Exercise 1.2. Using the scalar variable
In this exercise, you’ll learn about Perl’s simplest variable: the scalar variable. It’s kind of like the shoe box. You can use it effectively to hold all kinds of data, numbers (usually referred to as numeric data), and text (usually referred to as strings or character data). Listing 1.1 takes the Hello World example and personalizes it a bit.
Listing 1.1. Personalizing the Hello World example.
1: #!/usr/bin/local/perl2: $first_name = "Eric";3: $middle_initial = "C";4: $last_name = "Herrmann";5:6: print "Hello World\n";7: print "This program was written by ";8: print "$first_name $middle_initial $last_name\n";
Now take a moment to examine this program. Lines 2-4 are called assignment statements. The data on the right-hand side of the equal sign (=) is stored in the variable on the left-hand side, just like a shoe box. A variable is created in Perl the first time something is stored in it. The variables in lines 2-4 are called scalar variables because only one thing can be stored in them at a time.
You can store two basic types of data in scalar variables: numbers and text. As described earlier, text data usually is referred to as strings or character data. Numbers, luckily, are referred to as numbers or numeric data. Text data should be surrounded by quotation marks (single quotes or double quotes), as shown in lines 2-4. You learn about the mysteries of the different types of quotation marks in Tutorial 4. For the moment, accept that your string data-the stuff you’re going to put into your shoe box-must have double quotation marks around it.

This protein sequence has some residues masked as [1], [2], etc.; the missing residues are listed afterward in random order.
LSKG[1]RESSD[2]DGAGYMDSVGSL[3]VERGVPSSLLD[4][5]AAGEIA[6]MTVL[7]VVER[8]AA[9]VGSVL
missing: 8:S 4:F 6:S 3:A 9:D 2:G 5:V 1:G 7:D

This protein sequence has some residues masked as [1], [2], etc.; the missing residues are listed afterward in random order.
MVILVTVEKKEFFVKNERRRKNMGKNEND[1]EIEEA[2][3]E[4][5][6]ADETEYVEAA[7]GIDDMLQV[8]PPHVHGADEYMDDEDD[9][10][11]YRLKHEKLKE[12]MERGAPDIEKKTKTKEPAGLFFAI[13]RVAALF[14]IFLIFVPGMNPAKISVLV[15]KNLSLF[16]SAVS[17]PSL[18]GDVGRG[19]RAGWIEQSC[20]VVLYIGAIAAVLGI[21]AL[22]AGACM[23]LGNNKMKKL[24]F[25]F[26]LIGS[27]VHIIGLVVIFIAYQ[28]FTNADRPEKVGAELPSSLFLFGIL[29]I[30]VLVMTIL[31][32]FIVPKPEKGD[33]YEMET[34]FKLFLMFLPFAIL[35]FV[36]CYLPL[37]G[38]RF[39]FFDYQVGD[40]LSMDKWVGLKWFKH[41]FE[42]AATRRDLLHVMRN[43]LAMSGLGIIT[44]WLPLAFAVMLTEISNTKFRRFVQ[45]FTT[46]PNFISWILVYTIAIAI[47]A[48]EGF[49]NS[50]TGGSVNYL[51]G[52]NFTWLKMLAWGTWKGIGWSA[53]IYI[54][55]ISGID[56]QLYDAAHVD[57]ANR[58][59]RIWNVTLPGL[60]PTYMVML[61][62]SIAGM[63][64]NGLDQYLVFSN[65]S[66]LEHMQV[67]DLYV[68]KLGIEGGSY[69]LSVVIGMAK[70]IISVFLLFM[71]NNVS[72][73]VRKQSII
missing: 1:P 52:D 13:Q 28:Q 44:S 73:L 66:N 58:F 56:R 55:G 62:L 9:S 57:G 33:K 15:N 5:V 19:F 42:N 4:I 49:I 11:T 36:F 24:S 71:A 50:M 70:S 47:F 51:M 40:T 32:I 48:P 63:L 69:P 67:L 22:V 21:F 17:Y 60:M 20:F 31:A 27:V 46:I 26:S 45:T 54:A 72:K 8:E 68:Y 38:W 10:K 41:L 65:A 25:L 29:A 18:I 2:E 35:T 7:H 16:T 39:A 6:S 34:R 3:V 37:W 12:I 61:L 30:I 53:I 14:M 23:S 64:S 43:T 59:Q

When using quotation marks to store data, you must begin and end with the same types of quotation marks, and they always must be in matching pairs. The first quotation mark defines where the data to be stored starts, and the second quotation mark defines where the data to be stored stops.
On line 8, the data you stored earlier is printed. This is just a simple look inside the shoe box to show you that the data is still there. Before you go on, take a close look at the variable names in Listing 1.1. Perl is very sensitive about spelling and uppercase versus lowercase letters. When dealing with variables, $First_Name is not the same shoe box as $first_name, or any other mixing of upper- and lowercase letters. Think of Perl’s case sensitivity as different sizes on a shoe box. The box looks similar, but what’s inside is different.
You should establish a style of naming variables that you’re comfortable with and then stick with that style. Different people like different styles, but the most important thing is to use the same style throughout your program. It makes your program easier to read, and it makes your variables easier to find. Here are several styles that are common:
All uppercase: $FIRSTNAME
All lowercase: $firstname
Placing an underscore between words:
$first_name, $FIRST_NAME, $First_Name
Starting each word with an uppercase letter:
Pick a style that you like and use it consistently in your programs. It’s a very simple thing you can do to help keep errors from creeping into your programs.